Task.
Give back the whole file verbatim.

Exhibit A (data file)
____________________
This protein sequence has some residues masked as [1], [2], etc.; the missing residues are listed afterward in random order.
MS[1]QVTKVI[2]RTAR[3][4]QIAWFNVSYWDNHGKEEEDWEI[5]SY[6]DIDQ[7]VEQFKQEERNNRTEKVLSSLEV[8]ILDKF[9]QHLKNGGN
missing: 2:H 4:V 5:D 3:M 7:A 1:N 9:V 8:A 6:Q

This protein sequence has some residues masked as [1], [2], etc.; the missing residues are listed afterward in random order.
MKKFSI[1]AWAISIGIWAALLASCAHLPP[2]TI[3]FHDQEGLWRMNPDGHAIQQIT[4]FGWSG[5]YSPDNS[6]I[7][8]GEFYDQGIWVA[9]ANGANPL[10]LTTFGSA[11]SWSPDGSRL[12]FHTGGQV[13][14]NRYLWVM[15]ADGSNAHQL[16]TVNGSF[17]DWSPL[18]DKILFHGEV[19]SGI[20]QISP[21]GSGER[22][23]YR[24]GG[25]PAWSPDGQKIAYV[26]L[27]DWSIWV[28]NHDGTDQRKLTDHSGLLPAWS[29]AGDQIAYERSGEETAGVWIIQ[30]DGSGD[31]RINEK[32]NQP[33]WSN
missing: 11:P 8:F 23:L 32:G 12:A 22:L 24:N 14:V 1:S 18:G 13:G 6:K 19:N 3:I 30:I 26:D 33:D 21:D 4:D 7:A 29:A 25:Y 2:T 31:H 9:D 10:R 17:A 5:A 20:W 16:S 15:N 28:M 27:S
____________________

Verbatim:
This protein sequence has some residues masked as [1], [2], etc.; the missing residues are listed afterward in random order.
MS[1]QVTKVI[2]RTAR[3][4]QIAWFNVSYWDNHGKEEEDWEI[5]SY[6]DIDQ[7]VEQFKQEERNNRTEKVLSSLEV[8]ILDKF[9]QHLKNGGN
missing: 2:H 4:V 5:D 3:M 7:A 1:N 9:V 8:A 6:Q

This protein sequence has some residues masked as [1], [2], etc.; the missing residues are listed afterward in random order.
MKKFSI[1]AWAISIGIWAALLASCAHLPP[2]TI[3]FHDQEGLWRMNPDGHAIQQIT[4]FGWSG[5]YSPDNS[6]I[7][8]GEFYDQGIWVA[9]ANGANPL[10]LTTFGSA[11]SWSPDGSRL[12]FHTGGQV[13][14]NRYLWVM[15]ADGSNAHQL[16]TVNGSF[17]DWSPL[18]DKILFHGEV[19]SGI[20]QISP[21]GSGER[22][23]YR[24]GG[25]PAWSPDGQKIAYV[26]L[27]DWSIWV[28]NHDGTDQRKLTDHSGLLPAWS[29]AGDQIAYERSGEETAGVWIIQ[30]DGSGD[31]RINEK[32]NQP[33]WSN
missing: 11:P 8:F 23:L 32:G 12:A 22:L 24:N 14:V 1:S 18:G 13:G 6:K 19:N 3:I 30:I 26:D 33:D 21:D 4:D 7:A 29:A 25:Y 2:T 31:H 9:D 10:R 17:A 5:A 20:W 16:S 15:N 28:M 27:S